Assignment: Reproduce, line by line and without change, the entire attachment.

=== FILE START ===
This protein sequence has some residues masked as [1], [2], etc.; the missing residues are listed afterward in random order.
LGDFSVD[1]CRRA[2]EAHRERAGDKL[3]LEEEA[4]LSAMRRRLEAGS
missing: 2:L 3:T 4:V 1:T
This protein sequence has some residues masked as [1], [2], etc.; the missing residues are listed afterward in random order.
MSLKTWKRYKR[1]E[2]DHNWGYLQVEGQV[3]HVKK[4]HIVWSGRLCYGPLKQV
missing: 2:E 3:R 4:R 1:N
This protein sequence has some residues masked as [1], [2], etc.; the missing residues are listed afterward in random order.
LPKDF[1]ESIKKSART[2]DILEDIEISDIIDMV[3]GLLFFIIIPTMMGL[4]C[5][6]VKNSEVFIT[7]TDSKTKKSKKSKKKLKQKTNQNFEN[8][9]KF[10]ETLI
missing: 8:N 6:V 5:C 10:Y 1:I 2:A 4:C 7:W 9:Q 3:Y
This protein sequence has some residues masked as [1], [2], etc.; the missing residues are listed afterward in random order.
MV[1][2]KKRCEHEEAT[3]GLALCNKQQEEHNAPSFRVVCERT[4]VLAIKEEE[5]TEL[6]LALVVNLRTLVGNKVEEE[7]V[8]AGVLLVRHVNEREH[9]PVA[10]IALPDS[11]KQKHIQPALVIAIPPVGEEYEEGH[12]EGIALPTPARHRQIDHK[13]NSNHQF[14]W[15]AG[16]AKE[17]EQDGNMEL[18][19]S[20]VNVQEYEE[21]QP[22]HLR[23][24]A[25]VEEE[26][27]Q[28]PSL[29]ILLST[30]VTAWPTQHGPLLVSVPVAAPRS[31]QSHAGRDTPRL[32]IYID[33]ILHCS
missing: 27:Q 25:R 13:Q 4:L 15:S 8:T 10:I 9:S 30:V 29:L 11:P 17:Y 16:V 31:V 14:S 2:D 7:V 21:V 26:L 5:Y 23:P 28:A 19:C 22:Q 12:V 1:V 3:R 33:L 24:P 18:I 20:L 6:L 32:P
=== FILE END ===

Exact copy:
This protein sequence has some residues masked as [1], [2], etc.; the missing residues are listed afterward in random order.
LGDFSVD[1]CRRA[2]EAHRERAGDKL[3]LEEEA[4]LSAMRRRLEAGS
missing: 2:L 3:T 4:V 1:T
This protein sequence has some residues masked as [1], [2], etc.; the missing residues are listed afterward in random order.
MSLKTWKRYKR[1]E[2]DHNWGYLQVEGQV[3]HVKK[4]HIVWSGRLCYGPLKQV
missing: 2:E 3:R 4:R 1:N
This protein sequence has some residues masked as [1], [2], etc.; the missing residues are listed afterward in random order.
LPKDF[1]ESIKKSART[2]DILEDIEISDIIDMV[3]GLLFFIIIPTMMGL[4]C[5][6]VKNSEVFIT[7]TDSKTKKSKKSKKKLKQKTNQNFEN[8][9]KF[10]ETLI
missing: 8:N 6:V 5:C 10:Y 1:I 2:A 4:C 7:W 9:Q 3:Y
This protein sequence has some residues masked as [1], [2], etc.; the missing residues are listed afterward in random order.
MV[1][2]KKRCEHEEAT[3]GLALCNKQQEEHNAPSFRVVCERT[4]VLAIKEEE[5]TEL[6]LALVVNLRTLVGNKVEEE[7]V[8]AGVLLVRHVNEREH[9]PVA[10]IALPDS[11]KQKHIQPALVIAIPPVGEEYEEGH[12]EGIALPTPARHRQIDHK[13]NSNHQF[14]W[15]AG[16]AKE[17]EQDGNMEL[18][19]S[20]VNVQEYEE[21]QP[22]HLR[23][24]A[25]VEEE[26][27]Q[28]PSL[29]ILLST[30]VTAWPTQHGPLLVSVPVAAPRS[31]QSHAGRDTPRL[32]IYID[33]ILHCS
missing: 27:Q 25:R 13:Q 4:L 15:S 8:T 10:I 9:S 30:V 29:L 11:P 17:Y 16:V 31:V 14:S 2:D 7:V 21:V 26:L 5:Y 23:P 28:A 19:C 22:Q 12:V 1:V 3:R 33:L 24:P 18:I 20:L 6:L 32:P